It may sound overly simple, but to fill a need you must identify it. The best way to do this is to ask the person who has the need.
Recruiters can’t effectively fill a unit’s staffing needs unless they have a finger on the pulse of that unit. And that’s where frontline managers come in. They are the ones who know best what’s needed to improve employee relations. They have the information and they are your most important connection.
Managers are the best source of information
When it comes to patient care unit operations, the frontline manager is the organization’s eyes and ears and its best source of information. It is the frontline manager who assesses, plans and oversees care. They also know which staff roles are vital and understand staff needs, such as the numbers, mix and ratios that work best.
Frontline managers are in the best position to identify patient population changes and how they will affect care and staffing needs. The best among them have skills that make them successful, but your organization can’t benefit from those skills if you’re not using them in your recruitment and retention efforts to boost employee relations.
Staffing needs can’t be filled without current facts, and your frontline managers have them. Meet with your frontline managers frequently so you can be their voice at leadership meetings anytime staffing is discussed.
Don’t send out memos, checklists or questionnaires for them to fill out and return. Make your communication face-to-face.
Ideas to connect face-to-face to improve employee relations
- Make time to round with frontline managers on their units.
- Ask questions, walk the walk and talk the talk about staff strengths and weaknesses, successes and failures with current budgeted numbers and recent hires.
- Find out which assets and liabilities in their staffing needs they feel strongest about and what they’d like to see change.
- Plan little “let’s look at your staffing” breakfast meetings with unit day and night managers so everyone feels they have a voice in the staffing pattern and how it’s working around the clock.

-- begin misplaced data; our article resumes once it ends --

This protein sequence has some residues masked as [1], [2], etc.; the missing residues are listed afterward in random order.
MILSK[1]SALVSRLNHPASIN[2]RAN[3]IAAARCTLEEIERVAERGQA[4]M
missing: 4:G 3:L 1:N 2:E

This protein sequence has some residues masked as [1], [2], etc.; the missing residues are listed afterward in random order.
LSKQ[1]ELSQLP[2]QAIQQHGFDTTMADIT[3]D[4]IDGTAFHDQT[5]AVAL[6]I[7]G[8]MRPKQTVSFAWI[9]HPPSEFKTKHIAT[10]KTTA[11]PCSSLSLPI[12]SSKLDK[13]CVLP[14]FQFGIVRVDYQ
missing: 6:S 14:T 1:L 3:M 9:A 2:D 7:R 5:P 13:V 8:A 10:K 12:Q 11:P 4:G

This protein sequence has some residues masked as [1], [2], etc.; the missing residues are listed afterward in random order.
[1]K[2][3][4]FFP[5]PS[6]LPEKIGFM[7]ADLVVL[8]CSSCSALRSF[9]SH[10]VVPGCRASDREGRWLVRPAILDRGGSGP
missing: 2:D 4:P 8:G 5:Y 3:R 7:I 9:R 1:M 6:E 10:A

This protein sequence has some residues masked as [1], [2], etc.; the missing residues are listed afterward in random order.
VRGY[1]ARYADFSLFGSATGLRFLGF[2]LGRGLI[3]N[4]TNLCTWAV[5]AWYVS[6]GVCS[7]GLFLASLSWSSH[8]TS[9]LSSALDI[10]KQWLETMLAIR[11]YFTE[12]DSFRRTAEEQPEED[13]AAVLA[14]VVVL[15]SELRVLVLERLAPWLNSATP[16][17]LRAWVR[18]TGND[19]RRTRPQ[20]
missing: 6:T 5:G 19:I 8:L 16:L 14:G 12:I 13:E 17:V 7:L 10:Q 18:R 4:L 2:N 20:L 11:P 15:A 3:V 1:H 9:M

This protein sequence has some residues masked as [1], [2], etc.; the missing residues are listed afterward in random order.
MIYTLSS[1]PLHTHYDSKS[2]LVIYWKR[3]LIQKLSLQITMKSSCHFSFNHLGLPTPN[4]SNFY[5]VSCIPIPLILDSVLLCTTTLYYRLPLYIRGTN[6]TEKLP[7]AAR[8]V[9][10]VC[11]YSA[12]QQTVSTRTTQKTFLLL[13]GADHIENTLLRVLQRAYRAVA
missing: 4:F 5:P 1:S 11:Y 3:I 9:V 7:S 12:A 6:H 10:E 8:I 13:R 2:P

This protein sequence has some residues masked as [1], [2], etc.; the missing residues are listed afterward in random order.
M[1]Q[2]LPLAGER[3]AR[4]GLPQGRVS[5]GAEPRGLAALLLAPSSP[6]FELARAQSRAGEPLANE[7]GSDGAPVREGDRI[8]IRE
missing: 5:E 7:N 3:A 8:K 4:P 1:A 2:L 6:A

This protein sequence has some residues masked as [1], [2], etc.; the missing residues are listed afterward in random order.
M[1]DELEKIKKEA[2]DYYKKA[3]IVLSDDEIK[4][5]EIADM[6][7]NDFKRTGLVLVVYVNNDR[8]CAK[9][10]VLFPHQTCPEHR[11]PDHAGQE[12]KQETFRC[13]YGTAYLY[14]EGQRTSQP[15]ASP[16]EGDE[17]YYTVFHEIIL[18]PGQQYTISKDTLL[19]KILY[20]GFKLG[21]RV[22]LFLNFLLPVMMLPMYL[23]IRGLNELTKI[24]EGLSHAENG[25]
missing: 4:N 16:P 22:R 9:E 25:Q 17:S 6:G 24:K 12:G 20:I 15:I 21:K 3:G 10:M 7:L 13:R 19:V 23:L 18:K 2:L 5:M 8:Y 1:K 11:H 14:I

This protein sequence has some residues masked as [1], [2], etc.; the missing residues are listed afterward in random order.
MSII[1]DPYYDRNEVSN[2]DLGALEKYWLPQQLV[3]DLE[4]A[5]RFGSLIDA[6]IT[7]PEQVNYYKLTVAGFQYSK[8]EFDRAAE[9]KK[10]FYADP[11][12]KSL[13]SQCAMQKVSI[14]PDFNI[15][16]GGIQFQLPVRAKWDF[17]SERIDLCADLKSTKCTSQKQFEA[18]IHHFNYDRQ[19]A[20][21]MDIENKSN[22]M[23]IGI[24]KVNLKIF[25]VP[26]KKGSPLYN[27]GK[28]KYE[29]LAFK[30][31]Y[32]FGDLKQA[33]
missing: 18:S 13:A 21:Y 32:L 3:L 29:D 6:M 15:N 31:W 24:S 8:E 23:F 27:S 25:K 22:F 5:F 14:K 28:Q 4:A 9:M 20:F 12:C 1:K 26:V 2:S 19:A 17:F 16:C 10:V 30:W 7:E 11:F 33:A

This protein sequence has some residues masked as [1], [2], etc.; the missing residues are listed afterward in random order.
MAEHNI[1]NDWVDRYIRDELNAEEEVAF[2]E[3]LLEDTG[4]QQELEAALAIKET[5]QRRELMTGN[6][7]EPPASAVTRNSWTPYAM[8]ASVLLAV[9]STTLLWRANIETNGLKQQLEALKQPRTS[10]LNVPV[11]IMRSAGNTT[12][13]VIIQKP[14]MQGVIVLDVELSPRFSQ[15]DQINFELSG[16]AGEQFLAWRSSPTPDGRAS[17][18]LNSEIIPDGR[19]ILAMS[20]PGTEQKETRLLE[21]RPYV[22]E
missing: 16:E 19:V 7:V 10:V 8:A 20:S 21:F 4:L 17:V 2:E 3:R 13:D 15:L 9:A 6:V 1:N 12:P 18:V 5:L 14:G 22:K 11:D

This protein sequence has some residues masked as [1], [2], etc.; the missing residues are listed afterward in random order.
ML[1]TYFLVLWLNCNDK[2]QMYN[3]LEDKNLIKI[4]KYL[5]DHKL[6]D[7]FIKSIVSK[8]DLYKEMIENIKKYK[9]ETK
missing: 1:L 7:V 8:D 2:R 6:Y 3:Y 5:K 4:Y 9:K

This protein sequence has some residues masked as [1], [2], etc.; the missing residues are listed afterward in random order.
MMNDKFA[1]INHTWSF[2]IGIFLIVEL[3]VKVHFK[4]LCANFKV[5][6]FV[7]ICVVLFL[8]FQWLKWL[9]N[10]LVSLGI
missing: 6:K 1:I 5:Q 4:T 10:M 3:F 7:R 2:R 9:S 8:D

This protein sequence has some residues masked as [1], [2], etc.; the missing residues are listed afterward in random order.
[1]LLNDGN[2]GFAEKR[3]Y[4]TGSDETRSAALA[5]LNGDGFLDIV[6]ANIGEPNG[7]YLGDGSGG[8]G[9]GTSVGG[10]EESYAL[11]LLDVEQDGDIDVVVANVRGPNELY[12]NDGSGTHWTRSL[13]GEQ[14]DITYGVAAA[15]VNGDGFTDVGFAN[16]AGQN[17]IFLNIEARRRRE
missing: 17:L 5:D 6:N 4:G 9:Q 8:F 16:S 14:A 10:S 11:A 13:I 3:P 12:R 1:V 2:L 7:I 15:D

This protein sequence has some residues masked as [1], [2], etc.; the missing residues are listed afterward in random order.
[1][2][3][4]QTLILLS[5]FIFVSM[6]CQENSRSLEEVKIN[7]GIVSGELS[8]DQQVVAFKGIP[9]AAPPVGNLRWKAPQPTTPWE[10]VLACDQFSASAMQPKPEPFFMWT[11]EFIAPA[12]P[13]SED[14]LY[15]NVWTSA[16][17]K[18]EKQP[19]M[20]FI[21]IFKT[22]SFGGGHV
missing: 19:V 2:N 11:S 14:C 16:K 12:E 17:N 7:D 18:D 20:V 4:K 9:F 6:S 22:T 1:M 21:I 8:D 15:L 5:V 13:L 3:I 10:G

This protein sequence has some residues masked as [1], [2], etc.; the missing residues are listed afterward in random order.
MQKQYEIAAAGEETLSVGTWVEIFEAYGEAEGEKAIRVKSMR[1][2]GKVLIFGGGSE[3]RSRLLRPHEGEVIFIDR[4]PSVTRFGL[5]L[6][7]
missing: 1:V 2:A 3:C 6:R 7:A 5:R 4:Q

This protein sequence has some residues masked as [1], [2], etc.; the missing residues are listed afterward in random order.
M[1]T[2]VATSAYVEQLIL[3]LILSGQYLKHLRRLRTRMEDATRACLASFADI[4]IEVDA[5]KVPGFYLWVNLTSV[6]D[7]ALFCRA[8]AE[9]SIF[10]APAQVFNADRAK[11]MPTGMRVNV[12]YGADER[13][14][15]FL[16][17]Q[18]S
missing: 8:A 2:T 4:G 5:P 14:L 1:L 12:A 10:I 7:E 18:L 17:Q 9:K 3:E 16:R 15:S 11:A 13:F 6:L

Informal meetings like these examples offer a way to find out what managers are thinking and how they feel their numbers and current mix are working.
Talk with them about things happening on the unit — what’s changing and the most pressing problems they face. Ask who they think they need but don’t have, and what they have but don’t need.
Along with actual staffing concerns, you may find they’re having other issues with equipment, technology or support services. Deficits like these impact work flow and may be just as important to care as actual staff numbers and mix. All of it is good information for you to have and use in your meetings and ongoing recruitment planning to build employee relations.
Follow up and ensure you follow through
After a manager-recruiter session of any kind, don’t shut down communication. Let your managers know how valuable their knowledge and expertise are to your recruitment and retention efforts and that you are making their voices heard by those who need to hear it. Make them feel included and heard.
Don’t wait for them to reach out to you for news on a new full-time employee or staff mix or on patient-nurse ratio changes that resulted from meetings with them.
When they ask questions provide responses right away on what happened at leadership meetings and what could come of their requests and suggestions. Let them know if any new recruitment and retention initiatives are being planned or when final decisions might be communicated.
Feedback is crucial. There’s no value in asking nurse managers about staffing, telling them you’ll communicate their thoughts and then not getting back to them. They know every request won’t be implemented, but they need to know each was at least considered.
If even one small change is possible, let them know that. This kind of honest communication will go a long way in strengthening your recruiter-manager relationship.
9 tips to boost your recruitment and retention efforts
- Consider frontline managers one of your most valuable resources.
- Know what’s most important to them in the management of their units.
- Keep the lines of communication with unit managers wide open.
- Find out what they need and then do all you can to get it for them.
- Work on strong, collaborative, communicative relationships with them.
- Talk with managers throughout the year and not just at budgeting time.
- Help them work on the balance between quality improvement and cost containment.
- Trust their judgment and input in the recruiting, interviewing and hiring process.
- Use their knowledge in your marketing and branding programs.